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Capitalizing on Thermal Mass to Improve Efficiency

 Masonry in the Building Envelope Can Reduce Heating, Cooling Demands

 

materials with thermal mass are ideal for the desert climate In sustainable projects, the design of the building envelope impacts materials use, indoor air quality, life-cycle performance and energy efficiency. Achieving an energy efficient envelope requires consideration of both the insulating value and the thermal mass of its materials. Thermal mass as found in masonry products helps to reduce indoor temperature swings and often leads to reduction in the size of mechanical heating and cooling systems.

thermal mass stores heat during the day, which is released at night

Researchers have noted thermal mass is most effective if it is used on the interior of the insulation in the building envelope.

 

In addition to saving money on the size of the HVAC system and life cycle heating/cooling, proper use of thermal mass can contribute to reduced insulation costs. ASHRAE 90.1 recognizes that thermal mass works with insulation to reduce thermal transfer, so it requires less insulation in a thermal mass solution than in a stud wall solution. For example, a typical wall R-Value requirement of R-18 might be met by a high-thermal-mass masonry wall with an R-Value of R-7.

The International Masonry Institute notes, “Masonry systems, with the ability to enhance a building’s thermal performance, provide one of the best passive design options and result in an integrated passive design strategy that balances building performance with heating and air conditioning requirements.” They add, “Passive measures are paid for once, yet perform repeatedly over the life of the building.”

Researchers have noted thermal mass is most effective if it is used on the interior of the insulation in the building envelope. This includes load-bearing concrete masonry as part of a cavity wall system, as well as interior concrete masonry walls and interior stone applications.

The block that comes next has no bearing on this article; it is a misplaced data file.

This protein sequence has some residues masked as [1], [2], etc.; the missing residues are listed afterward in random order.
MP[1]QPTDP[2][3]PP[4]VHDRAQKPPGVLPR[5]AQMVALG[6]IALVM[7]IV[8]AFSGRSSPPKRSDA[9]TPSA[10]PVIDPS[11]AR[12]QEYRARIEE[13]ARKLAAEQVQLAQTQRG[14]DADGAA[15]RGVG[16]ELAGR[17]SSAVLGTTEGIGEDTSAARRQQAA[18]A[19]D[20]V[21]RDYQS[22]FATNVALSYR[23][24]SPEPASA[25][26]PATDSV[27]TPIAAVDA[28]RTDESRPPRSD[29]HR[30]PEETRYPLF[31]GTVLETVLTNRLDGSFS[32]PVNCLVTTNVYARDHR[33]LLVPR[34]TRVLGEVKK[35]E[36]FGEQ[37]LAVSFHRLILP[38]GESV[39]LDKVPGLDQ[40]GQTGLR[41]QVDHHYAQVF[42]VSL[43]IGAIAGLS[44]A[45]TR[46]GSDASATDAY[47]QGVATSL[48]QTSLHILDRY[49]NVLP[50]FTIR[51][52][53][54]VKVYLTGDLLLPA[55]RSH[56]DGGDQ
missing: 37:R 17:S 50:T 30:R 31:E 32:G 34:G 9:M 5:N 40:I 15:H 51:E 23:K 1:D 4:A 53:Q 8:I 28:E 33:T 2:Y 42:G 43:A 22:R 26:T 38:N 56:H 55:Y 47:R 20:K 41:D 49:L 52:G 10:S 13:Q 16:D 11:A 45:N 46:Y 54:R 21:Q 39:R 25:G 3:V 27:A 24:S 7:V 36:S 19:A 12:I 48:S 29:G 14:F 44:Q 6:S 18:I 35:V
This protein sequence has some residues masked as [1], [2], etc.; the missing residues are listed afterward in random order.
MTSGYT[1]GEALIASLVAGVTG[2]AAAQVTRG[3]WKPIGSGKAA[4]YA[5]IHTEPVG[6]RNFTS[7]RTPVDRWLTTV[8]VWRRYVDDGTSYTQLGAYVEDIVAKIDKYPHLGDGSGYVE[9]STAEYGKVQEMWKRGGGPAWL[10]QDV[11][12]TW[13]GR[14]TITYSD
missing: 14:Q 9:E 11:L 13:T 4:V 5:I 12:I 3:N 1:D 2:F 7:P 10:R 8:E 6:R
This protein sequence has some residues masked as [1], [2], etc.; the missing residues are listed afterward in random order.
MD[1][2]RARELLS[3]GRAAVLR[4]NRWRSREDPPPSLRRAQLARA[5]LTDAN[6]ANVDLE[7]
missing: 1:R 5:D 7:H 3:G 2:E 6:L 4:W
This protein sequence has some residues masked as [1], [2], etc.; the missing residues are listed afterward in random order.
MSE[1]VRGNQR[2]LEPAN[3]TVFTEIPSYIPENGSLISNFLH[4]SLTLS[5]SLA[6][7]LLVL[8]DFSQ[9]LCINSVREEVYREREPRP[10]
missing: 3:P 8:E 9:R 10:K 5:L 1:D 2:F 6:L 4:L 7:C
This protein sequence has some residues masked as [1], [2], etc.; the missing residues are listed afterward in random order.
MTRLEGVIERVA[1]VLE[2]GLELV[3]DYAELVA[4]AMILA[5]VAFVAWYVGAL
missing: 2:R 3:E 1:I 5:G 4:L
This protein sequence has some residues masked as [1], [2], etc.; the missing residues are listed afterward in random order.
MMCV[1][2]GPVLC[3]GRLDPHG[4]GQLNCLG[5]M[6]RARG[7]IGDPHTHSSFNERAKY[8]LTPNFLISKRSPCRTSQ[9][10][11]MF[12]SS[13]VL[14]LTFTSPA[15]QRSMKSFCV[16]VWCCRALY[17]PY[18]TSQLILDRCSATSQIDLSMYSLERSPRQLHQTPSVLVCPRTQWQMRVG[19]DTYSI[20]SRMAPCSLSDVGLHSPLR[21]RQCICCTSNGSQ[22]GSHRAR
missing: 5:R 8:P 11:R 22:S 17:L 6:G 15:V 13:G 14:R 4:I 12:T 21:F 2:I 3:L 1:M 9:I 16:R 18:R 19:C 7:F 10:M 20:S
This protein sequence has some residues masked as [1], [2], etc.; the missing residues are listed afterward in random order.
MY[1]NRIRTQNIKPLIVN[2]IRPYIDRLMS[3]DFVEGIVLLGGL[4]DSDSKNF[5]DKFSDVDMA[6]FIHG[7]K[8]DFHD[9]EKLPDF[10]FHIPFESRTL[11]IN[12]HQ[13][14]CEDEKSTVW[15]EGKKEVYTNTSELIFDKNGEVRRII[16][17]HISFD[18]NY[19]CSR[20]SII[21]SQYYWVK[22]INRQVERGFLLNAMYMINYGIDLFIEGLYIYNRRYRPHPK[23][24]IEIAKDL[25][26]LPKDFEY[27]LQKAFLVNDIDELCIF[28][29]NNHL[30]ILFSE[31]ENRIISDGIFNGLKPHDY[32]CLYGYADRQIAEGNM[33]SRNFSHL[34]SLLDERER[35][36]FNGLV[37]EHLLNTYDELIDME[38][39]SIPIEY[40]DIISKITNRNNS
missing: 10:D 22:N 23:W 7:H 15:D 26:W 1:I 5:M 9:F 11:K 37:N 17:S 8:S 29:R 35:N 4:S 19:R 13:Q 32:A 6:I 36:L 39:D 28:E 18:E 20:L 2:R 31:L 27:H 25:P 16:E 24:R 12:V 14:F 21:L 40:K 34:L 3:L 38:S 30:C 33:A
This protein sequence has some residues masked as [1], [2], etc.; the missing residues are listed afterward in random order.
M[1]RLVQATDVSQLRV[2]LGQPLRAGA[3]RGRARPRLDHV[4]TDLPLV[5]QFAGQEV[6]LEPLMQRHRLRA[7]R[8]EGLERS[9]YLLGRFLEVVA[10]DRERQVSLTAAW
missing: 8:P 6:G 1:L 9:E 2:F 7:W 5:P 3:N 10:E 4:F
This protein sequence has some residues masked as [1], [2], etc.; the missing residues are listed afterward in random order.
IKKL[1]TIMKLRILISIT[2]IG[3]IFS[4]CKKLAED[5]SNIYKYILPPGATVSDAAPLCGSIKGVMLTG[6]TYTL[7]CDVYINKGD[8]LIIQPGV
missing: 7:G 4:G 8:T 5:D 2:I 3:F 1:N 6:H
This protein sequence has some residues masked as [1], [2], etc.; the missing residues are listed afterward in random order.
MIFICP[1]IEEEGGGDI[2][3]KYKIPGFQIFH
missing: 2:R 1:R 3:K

Oldcastle® Architectural’s Echelon™ Masonry product line offers two masonry systems that combine the thermal mass benefits of concrete masonry with integral insulation — the InsulTech™ Insulated Concrete Masonry System (ICMS) and EnduraMax™ High Performance Wall System. Additionally, many Trenwyth® concrete masonry units offer the option for factory-installed expanded polystyrene insulation in the cells of the units. In fact, all Echelon Masonry products provide some measure of thermal mass. The use of materials with thermal mass is most advantageous where there is a big difference in outdoor temperatures from day to night (or, nighttime temperatures are at least 10 degrees cooler than the thermostat set point).

Most often this is in extremely hot, dry climates with cool nights. Research has found homes in these climates that also have exterior walls of high thermal mass need less energy for air conditioning than wood-framed houses with similar insulation but low thermal mass.

The use of materials with thermal mass is most advantageous where there is a big difference in outdoor temperatures from day to night.

While not every project takes place in such an ideal climate, thermal mass will provide benefits in almost every environment. In variable, four-season climates, the benefits are usually maximized during spring and fall, when a building can be warmed passively by day and cooled with natural ventilation at night. In cold regions where heating systems are predominant throughout the year, thermal mass can be used to effectively store heat gains achieved during the day (through solar and/or mechanical means) to reduce mechanical heat usage to off-peak hours.

Designing a building with a high thermal mass can reduce construction costs (insulation and HVAC system costs), as well as the cost of energy over the lifetime of the building. As many masonry wall systems are of high thermal mass and have added benefits for moisture resistance and façade aesthetics, they can be a single solution for many needs.

This article was first featured in MODERN MASONRY Volume 2, Issue 1. Read the full issue here

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